Names and what we are called are, undeniably, important.
Parents know the intense thought that goes into choosing a name for their baby. What will the future hold for little Clarissa or Malcolm? Shaniqua or D'vante? We didn't name any of our children until they were born, we felt like we needed to see what they looked like to know what to call them. And then each subsequent child's name had to match the others'. And you have to consider what society will think, which of course, may depend on your social status. Want to name your baby a colored flower? Sure, "Ivy Blue" works when your parents are the top-grossing couple in entertainment, but try that in a regular life and the other playgroup moms will be talking about you.
And even after your parents have agonized over your name, there's still the nicknames that people will call you (good and bad, cute and ugly). And when you become a parent, that will change, again.
I went to my kids' schools recently and as I walked through the halls, that familiar call came from the little people I passed by. "Hi, Nat's mom." "Hi, Jay's mom."
You would think that they know I'm "Mrs. Frost" but I rarely am referred to that way by the kids at school. Whether I am at the elementary or middle school, I'm "somebody's mom," "the book-fair lady," the "PTA lady." Yes, there are worse things you could be called, so no, I am not complaining. In fact, I don't mind at all.
Being "somebody's mom." There's nothing at all wrong with that, it's what I always wanted to be. I love being recognized and connected to my kids. And I think they do, too because they will come home and tell me if their friends saw me at school and they didn't. I love belonging to my kids and having them belong to me. It feels natural to me, being called "somebody's mom" because that's the way it's always been with my mother.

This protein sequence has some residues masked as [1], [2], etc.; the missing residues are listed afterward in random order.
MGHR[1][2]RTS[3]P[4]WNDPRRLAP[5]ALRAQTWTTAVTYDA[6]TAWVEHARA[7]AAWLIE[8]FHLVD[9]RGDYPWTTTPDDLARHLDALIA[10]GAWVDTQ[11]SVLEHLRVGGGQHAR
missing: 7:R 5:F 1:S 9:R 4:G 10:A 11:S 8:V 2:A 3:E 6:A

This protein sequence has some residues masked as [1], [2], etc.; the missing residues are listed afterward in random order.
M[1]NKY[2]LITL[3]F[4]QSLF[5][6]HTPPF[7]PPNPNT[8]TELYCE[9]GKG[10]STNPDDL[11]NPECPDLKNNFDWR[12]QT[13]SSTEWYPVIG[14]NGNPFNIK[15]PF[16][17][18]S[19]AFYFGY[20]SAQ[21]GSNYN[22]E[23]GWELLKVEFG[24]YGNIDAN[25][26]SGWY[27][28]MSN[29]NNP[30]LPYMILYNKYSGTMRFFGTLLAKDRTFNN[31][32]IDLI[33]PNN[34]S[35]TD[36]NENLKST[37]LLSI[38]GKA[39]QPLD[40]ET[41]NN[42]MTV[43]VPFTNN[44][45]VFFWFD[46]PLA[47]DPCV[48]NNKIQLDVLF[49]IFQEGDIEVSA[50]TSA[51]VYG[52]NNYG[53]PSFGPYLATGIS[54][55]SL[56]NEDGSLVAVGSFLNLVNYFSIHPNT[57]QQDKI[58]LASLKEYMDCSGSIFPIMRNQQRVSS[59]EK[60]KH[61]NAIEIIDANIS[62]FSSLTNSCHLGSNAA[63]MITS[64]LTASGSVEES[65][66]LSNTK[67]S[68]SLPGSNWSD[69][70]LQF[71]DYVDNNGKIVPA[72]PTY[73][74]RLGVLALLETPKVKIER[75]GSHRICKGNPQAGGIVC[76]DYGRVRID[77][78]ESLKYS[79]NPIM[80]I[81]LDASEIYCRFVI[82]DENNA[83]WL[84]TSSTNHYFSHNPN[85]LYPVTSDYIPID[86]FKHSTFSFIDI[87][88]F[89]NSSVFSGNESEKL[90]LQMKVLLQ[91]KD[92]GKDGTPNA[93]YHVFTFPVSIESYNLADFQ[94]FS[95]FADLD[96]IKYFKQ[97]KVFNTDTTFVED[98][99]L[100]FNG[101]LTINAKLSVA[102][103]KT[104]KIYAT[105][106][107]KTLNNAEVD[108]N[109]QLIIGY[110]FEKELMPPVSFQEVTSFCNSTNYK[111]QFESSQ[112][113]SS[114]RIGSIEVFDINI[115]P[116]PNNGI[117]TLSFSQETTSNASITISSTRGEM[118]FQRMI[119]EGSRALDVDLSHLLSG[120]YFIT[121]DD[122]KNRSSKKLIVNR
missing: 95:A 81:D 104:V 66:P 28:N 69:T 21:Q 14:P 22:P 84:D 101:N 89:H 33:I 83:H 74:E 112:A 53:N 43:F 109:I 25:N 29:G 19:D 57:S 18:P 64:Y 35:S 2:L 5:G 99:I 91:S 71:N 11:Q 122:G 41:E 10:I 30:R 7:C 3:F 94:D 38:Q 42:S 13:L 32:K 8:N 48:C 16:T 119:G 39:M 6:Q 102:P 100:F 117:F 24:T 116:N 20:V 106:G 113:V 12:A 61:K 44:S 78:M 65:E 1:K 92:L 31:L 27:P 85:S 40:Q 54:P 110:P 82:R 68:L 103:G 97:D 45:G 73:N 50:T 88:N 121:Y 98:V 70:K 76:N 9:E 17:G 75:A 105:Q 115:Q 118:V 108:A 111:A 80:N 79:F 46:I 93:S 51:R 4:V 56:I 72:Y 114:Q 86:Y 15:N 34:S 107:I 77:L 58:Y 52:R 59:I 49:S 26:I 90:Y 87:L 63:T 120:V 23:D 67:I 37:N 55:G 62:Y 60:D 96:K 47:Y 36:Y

There are few times when I've heard someone call my mother by her given name. In fact, in our family, I believe its only my father, her sister and brother-in-law who do, and her oldest Korean friends don't. What do they call her? To this day, she is my mom, "Marie's mom." I do have a younger brother, but it wouldn't make sense to change your name every time you have a kid, your friends could lose track, so Koreans are identified by their eldest child.
I also don't mind being "the book-fair lady" or the "the Girl Scout cookie lady" because, well, that is my role in these kids' lives. When they see me, they know it's time for book fair or Girl Scouts or PTA meeting, or at least the person to ask about one of these looked-forward to events. Everyone wants to feel needed and to have a purpose, I guess this is mine.
So, taking a line from an old joke, call me Frances, call me Mrs. Frost or one of my kids' mom, call me the some kind of school related event lady.... just don't call me after all the coffee is gone.
What are you called, other than your given name?